A statement from the Sons of Confederate Veterans, provided to The Daily Beast, denounced the “radical leftists” who were leveling hatred “against our glorious ancestors.” But it also warned that the white supremacists had “tarnish[ed] the good and glorious name of the Confederate soldier.”
A Taste For Different Tactics
In an effort to remove or relocate Confederate plaques and statues, lawmakers have tried an array of strategies, some not always political. In San Antonio, Councilman Roberto Trevino has said that the statue in the city’s Travis Park has been misidentified as being Colonel William Travis, an American who died in the Battle of the Alamo and the park’s namesake.
“There’s that misconception and for those that are arguing about protecting history, that’s one important element of our effort,” Trevino told The Daily Beast. “We’re trying to create less ambiguity between the monument and the park itself.”
In other cases, the fight has been waged in the courts, pitting cities against state commissions who are in charge of what are deemed to be historical landmarks. The city of Memphis has been mounting a legal effort to convince a state agency to remove a statue of Confederate General Nathan Bedford Forrest from a park in the city for years. In 2015, the Memphis city council voted in favor of removing the statue only to have the request denied by the Tennessee Historical Commission (THC), who had jurisdiction over the structure.
After Charlottesville, the city is taking another stab at it.
“As I’ve said before, [the statue] doesn’t represent the values of the people of Memphis,” the city’s Chief Legal Officer Bruce McMullen told The Daily Beast. “We’re about inclusion and working together.”
In October, the THC board is set to meet, during which time the city plans to present an appeal over the commission’s initial decision. Should the appeal not be granted, McMullen said the city is prepared to take its legal battle all the way to the Supreme Court of the state.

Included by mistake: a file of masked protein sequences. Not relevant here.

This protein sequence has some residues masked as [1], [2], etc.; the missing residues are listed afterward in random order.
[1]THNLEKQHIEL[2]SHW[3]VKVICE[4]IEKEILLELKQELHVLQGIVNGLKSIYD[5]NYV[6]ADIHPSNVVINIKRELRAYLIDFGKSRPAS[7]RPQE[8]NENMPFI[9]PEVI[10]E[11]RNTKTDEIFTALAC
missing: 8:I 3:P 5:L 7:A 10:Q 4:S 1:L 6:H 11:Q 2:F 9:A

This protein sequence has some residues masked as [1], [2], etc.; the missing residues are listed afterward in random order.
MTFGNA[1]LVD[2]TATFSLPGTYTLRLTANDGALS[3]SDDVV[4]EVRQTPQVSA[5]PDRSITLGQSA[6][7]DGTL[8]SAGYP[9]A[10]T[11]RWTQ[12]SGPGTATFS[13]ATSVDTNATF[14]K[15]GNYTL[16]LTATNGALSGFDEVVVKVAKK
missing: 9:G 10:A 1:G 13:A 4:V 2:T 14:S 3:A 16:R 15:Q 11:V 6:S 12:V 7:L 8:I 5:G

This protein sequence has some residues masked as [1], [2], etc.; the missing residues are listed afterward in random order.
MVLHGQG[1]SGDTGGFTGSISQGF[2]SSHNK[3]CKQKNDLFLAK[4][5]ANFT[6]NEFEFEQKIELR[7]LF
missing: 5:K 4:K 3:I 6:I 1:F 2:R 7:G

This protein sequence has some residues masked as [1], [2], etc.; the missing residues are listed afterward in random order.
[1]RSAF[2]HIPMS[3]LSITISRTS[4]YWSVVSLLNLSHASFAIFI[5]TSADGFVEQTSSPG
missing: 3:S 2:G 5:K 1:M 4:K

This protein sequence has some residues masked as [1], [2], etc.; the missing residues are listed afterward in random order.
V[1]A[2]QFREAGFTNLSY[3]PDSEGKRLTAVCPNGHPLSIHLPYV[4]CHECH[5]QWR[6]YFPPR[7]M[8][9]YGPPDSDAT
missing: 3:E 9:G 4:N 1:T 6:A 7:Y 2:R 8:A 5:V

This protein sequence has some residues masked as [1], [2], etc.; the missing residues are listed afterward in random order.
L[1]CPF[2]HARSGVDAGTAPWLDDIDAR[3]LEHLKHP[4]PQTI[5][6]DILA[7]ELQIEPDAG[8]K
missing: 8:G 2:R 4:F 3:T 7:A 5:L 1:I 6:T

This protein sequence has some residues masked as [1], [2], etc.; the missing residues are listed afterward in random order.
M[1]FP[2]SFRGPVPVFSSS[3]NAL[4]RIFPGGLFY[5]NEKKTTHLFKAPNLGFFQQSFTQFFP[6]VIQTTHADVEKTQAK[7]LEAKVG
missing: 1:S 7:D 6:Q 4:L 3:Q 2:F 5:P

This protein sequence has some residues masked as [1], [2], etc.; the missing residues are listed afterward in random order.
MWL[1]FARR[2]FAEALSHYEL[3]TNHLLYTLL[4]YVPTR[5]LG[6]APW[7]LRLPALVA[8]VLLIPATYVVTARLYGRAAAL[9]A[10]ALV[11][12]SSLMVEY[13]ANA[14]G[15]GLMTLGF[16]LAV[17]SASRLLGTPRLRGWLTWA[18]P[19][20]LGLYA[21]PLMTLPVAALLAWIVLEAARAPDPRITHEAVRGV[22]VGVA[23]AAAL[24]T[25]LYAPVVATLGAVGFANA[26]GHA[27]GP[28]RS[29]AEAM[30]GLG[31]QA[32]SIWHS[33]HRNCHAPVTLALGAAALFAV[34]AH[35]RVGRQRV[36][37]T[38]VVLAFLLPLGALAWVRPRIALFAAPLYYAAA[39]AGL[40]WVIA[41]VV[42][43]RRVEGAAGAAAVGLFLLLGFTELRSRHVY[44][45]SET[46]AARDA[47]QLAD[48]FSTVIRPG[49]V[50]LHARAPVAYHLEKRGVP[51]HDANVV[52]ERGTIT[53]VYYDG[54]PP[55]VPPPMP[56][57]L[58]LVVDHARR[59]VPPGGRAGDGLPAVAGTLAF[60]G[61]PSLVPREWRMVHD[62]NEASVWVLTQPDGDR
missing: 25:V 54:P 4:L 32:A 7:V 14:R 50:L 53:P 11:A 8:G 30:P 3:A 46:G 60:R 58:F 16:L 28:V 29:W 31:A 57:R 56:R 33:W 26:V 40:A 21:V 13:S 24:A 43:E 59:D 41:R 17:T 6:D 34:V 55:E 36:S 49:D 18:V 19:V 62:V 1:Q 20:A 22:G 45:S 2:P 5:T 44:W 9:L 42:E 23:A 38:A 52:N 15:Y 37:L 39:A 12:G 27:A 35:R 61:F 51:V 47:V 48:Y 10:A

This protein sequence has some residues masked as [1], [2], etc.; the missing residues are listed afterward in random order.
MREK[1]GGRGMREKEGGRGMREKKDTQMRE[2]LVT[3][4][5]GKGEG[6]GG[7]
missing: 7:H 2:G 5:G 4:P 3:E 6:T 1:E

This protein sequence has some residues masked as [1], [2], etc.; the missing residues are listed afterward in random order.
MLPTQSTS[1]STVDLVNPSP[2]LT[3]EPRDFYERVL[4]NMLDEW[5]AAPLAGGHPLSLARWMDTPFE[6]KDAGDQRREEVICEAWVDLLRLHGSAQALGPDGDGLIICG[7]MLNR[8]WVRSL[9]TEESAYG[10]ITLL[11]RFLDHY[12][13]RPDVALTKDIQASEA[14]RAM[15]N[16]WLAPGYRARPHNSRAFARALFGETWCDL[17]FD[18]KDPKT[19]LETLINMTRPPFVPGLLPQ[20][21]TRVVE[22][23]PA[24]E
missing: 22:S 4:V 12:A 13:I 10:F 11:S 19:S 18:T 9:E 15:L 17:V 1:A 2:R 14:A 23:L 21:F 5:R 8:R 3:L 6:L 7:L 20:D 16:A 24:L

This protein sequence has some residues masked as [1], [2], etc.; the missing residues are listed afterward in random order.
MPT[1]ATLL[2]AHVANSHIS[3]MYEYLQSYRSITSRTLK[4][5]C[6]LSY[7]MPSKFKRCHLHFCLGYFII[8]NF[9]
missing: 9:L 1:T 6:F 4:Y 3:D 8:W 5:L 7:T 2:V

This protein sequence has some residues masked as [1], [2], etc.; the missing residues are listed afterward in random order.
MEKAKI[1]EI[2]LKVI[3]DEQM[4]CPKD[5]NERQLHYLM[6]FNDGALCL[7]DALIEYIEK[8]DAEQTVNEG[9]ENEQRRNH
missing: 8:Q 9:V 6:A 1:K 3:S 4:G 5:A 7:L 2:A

For Democrats who are not currently in power, but in the midst of various campaigns for statewide office around the country, the call for Confederate statue removal has been galvanizing. Stacey Abrams, a Democratic gubernatorial candidate in Georgia, assailed her state’s Stone Mountain monument that depicts three Confederates on horseback with their hats over their hearts. She wants it gone as quickly as possible.
“Those three men are riding triumphantly in celebration of their terrorism against African Americans,” Abrams bluntly told The Daily Beast. “We don’t need to celebrate it. It certainly should not be given the prominence it’s given on Stone Mountain.”
It’s a cause that Georgia Democrats have championed in the past, though often with wariness that it might not resonate statewide. Abrams still isn’t confident that the current state government would act on this request. But the compulsion to make it has become morally and politically more profound.
“I think every tragedy reminds us of the work we have to do to improve and perfect our nation,” Abrams said. “In the wake of the white supremacist attack and murder in Charlottesville, we have a renewed call.”
As for what could go in the monument’s place, the metro Atlanta chapter of the Democratic Socialists of America suggested the rap duo OutKast.